The one that got away.

That old fisherman's cliche also sums up one of the great pains of stock market investing. We've all noticed a company that early in its life had great prospects and a bright future. We kinda knew it then, but never invested in it. We absolutely know it now, but it's too late to get in on that growth story.

To spark a nostalgic memory, let me ask: Do you remember the first time you picked up a Gillette razor to smooth your face or legs (whichever the case may be)? Maybe you recall your first pack of Johnson & Johnson cotton swabs? Or perhaps you recollect your maiden visit to Wal-Mart? The answer to all of these questions is probably a resounding "no" -- however, I'd be willing to bet that you've been a regular customer of these businesses ever since.

So what did these companies have in common all those years ago? For starters, they were significantly smaller than they are today. They had quality business models and manageable debt, and no doubt there were numerous Wall Street professionals shouting "buy!" I would also expect that each business had great long-term managers with stakes in the success of their business.

Is that everything? Well, not for me. I want to know how to spot and buy these types of companies when they are even smaller, before the Wall Street analysts commenced their daily commentaries. So is there anything else I can look for in a company positioned for greatness?

Actually, yes.

Level 5 leadership
In 1996, renowned management researcher Jim Collins and his research team took on a mammoth task. They sought out companies that had underperformed the S&P 500 for at least 15 years, and then, at a point in time aligning with a new CEO, went through a transition to subsequently outperform the stock market three times over for the next 15 years. Out of 1,435 Fortune 500 companies they studied, only 11 achieved and sustained greatness. What did all of these 11 companies have in common? Each had a "Level 5" leader at the helm.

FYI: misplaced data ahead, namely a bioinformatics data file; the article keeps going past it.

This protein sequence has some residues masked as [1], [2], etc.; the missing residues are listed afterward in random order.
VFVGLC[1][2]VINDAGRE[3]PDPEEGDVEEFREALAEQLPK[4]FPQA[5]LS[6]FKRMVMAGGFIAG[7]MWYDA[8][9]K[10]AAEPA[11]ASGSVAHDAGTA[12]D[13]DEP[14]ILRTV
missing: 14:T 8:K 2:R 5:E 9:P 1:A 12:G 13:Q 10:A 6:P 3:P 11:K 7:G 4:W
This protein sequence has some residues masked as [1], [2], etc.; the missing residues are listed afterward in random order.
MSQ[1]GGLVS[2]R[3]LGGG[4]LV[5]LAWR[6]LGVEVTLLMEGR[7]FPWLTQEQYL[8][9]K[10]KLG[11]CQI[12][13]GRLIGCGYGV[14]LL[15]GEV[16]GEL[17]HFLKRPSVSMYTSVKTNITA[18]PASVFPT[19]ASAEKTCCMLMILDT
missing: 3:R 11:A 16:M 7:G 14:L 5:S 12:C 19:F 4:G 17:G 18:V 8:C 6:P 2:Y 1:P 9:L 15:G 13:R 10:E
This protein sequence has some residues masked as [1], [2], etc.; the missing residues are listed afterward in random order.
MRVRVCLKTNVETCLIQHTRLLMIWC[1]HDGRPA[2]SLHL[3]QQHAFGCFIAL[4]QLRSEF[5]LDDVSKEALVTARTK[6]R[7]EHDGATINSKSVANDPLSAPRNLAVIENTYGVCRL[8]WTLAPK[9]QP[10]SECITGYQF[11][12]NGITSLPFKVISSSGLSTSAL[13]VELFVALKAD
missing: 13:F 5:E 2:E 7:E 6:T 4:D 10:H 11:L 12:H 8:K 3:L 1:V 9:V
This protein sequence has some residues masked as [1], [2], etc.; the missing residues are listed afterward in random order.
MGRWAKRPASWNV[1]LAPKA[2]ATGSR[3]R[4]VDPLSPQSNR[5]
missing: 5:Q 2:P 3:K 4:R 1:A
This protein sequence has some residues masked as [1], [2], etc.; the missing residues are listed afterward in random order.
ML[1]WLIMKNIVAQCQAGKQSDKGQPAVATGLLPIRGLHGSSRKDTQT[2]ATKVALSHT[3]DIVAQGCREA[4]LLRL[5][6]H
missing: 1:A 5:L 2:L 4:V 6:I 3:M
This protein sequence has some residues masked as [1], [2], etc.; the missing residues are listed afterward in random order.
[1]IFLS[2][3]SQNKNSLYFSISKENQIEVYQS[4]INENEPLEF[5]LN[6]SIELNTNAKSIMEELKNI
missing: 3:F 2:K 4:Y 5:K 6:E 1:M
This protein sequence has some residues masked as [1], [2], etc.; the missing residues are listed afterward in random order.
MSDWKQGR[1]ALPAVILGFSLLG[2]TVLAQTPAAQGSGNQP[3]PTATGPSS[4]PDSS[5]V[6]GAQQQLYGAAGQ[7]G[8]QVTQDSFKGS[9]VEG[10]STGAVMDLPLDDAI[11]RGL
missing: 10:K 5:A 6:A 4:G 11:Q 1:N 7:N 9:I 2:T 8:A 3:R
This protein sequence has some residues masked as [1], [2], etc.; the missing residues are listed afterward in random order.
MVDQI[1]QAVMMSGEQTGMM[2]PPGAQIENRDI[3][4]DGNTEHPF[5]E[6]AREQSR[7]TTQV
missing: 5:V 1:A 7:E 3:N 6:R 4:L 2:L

According to Collins, a Level 5 leader displays -- with dedication bordering on the religious -- the paradoxical combination of deep personal humility and intense professional will. Such managers will settle for nothing less than an enduring great company, and they are intolerant of mediocrity and stoic in their resolve to do whatever it takes to produce great results. They will set up superb successors for even more greatness in future generations, and at all times will demonstrate a compelling modesty, shunning public attention.

Take, for example, Darwin Smith, CEO at paper products maker Kimberly-Clark from 1971 to 1991. In the 20-year period prior to Smith's arrival, Kimberly-Clark's returns to investors had fallen 36% behind the S&P 500. Over the following 20 years, Smith refined the company's core business while being shy, self-conscious, and attention-shunning. In order to build strength within the company, he redefined its goals, increased the geographical diversification of Kimberly-Clark's facilities, and unremittingly reviewed the company's leadership team. Those who met Smith's metrics were promoted; those who did not were removed.

Smith introduced Kimberly-Clark employees to the Educational Opportunities Plan, which provides continuing education to all workers, and the Health Management Program, which improves mental and physical health. R&D funds were poured into consumer products under Smith's leadership, which catapulted Huggies to rank as the No. 1 diaper brand in the country. Despite Wall Street skepticism, an outstanding turnabout ensued, generating returns that hammered the S&P 500.

How do I find such a captain?